This legislative session has truly been like no other. Our committee process was conducted entirely over Zoom, which was convenient at times but certainly limited our ability to work as closely as we might have in the past. Lately we have been meeting daily in a nearly empty building, with Republicans and Democrats more separated than ever. In reflection, we have tried to make the best of this strange situation and have accomplished a lot of good things despite these limitations. But unfortunately, we have yet to come together on some issues we need to tackle.
First and foremost, I am so proud of the work that we were able to do in the Higher Education and Employment Advancement Committee. As Ranking Member, I worked closely with the co-chairs of the committee to pass legislation in the House that will benefit our state colleges and universities and the students they serve. We passed measures that award military students college credits for their training, assess student access to mental health services, improve dyslexia instruction and training in our teaching programs, and protect students who come forward after they have been a victim of or witness to sexual assault.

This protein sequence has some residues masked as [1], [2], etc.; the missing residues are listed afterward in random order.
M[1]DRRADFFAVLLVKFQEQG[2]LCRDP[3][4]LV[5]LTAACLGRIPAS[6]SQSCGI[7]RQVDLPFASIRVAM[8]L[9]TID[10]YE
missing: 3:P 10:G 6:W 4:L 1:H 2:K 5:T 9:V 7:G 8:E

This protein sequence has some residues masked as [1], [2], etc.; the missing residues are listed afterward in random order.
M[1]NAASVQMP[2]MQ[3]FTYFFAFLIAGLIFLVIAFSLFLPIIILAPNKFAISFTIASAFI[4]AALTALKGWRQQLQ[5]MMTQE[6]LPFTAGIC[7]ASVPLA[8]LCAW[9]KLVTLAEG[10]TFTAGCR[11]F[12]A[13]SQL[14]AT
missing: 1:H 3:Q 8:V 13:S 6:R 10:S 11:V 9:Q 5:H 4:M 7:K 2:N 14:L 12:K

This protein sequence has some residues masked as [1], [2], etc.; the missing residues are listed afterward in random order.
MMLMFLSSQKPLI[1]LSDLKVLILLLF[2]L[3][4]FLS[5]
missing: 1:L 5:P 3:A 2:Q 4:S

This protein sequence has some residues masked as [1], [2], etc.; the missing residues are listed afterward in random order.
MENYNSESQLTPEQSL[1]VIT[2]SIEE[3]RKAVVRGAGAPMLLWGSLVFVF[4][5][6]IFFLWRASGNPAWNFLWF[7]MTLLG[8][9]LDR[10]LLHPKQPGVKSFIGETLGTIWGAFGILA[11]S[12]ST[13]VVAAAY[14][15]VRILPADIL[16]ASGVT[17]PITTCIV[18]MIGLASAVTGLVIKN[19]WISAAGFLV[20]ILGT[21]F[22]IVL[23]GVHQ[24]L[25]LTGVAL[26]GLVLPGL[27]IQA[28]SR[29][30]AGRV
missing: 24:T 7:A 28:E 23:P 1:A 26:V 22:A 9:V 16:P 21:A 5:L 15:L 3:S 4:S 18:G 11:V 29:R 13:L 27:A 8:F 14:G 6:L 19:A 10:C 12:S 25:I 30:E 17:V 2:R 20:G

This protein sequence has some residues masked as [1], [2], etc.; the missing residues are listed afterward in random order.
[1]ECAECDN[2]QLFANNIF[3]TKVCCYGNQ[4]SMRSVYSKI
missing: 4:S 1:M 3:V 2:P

Outside of the Higher Education committee, we passed bills out of the House that expand insurance coverage for breast cancer diagnostics and early detection, connect those struggling with opioid addiction with peer counselors who can help on the road to recovery, and require background checks for camp counselors and youth coaches. We also passed legislation that will aid businesses and municipalities as they continue to recover from the COVID-19 pandemic, and a bill that gave the legislature oversight over the spending of federal COVID-19 relief dollars.
There is much that I wish we could have accomplished this session as well. A bill we may still see in these final days would require colleges and universities to report accidental deaths and serious accidents that occur on campus, as a means of studying these tragedies and preventing them in the future. I also worked on legislation that would create a pilot program to develop a virtual platform in collaboration with potential employers on which state residents can register for and earn microcredentials. While this legislation likely won’t pass this year, I have already been in talks with legislators on both sides of the aisle who want to make it a priority for the next legislative session.
Most importantly, as this a ‘long’ session, our main priority is the biennium budget. Every year I maintain the hope that we will come together and create a budget that serves our constituents to the best of our ability, while continuing to work on the state’s financial health. It is rumored that a proposal agreed upon by Governor Lamont and the majority party will be called as early as Monday. I have heard good things, including the removal of the TCI proposal and its corresponding gas tax. Until we know for sure, I will hold out hope that we can finally get together and come up with a plan that will benefit our state.
As always, please reach out to me if you have any questions or concerns: Irene.Haines@cga.ct.gov.
34th District: East Haddam, East Hampton and Colchester